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Tuesday, February 24, 2009

Fighting against reform

After all the scandals surrounding former Governors George Ryan and Rod Blagojevich, you would think meaningful campaign finance reform would be welcomed in Illinois by the legislature. At the latest meeting of the Illinois Reform Commission held on Monday at the University of Springfield, we found out otherwise (SJ-R: Campaign finance crackdown urged):

Any changes in campaign finance law would have to be approved by the General Assembly. However, state lawmakers have “a profound interest in ensuring that the status quo is not changed,” Cindi Canary of the Illinois Campaign for Political Reform told the commission. Lawmakers have often contended that contribution limits are unnecessary and wouldn’t prevent corruption, Canary said. But the problem, she added, is that the current system is “obviously not working.”
“Time and again, our political scandals can be boiled down to one common element: the unbridled quest for campaign money.”

Even the Illinois Board of Elections went on record against it today:

Kent Redfield, a political scientist at UIS, called for contribution limits and tougher enforcement of campaign finance laws. The Illinois State Board of Elections could play the role of enforcer, he said.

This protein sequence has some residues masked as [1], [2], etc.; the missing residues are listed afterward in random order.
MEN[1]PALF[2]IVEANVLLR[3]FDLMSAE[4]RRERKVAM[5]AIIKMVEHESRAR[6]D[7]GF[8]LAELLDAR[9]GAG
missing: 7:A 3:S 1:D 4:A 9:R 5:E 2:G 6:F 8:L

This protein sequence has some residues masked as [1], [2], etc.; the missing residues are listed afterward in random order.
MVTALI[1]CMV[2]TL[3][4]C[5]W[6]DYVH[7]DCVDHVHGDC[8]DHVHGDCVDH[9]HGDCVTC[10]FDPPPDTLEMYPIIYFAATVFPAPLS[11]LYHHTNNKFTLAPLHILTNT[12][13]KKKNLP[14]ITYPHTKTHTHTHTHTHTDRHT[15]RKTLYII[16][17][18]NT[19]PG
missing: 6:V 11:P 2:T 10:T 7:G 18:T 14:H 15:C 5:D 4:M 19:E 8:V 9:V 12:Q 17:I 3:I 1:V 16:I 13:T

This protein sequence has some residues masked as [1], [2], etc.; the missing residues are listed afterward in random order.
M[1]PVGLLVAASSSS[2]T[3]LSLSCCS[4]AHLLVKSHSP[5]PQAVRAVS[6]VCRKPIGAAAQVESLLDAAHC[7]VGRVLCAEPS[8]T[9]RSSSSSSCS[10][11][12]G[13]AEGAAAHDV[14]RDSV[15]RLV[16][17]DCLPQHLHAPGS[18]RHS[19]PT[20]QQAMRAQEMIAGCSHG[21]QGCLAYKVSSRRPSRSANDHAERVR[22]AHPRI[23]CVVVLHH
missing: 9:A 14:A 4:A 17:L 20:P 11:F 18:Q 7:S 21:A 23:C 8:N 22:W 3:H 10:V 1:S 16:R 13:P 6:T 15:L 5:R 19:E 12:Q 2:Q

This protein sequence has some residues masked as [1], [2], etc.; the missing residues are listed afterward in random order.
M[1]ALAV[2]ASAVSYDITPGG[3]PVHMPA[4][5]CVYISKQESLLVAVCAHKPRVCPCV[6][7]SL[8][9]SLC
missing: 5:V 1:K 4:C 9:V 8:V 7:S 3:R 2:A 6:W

Albert Porter, chairman of the State Board of Elections, told the Reform Commission the board already has plenty to do.
Just 16 percent of the board’s budget is dedicated to administering campaign finance laws, he said, adding: “We are doing a ton of other things in addition to that one item.”

What a bunch of wimps.

Posted by Marie at February 24, 2009 12:29 AM


Just a question instead of the usual peroration: Didn't a new, "tougher," campaign finance law just go into effect in Illinois? I thought that was one of the reasons that Blago & Co. were doing the full-court press late last year -- to beat the new law that would make it harder for them to raise money.

Posted by: Dan at February 24, 2009 10:55 PM

Yes. I think the law you're referring to applies to people or companies with state contracts giving $50,000 or more to state politicians. For Illinois, that is tougher. To me, it's laughable.

Posted by: Marie at February 25, 2009 12:59 AM

Even more funny, the U.S. transportation officials objected to the new law.

Posted by: Marie at February 25, 2009 1:06 AM

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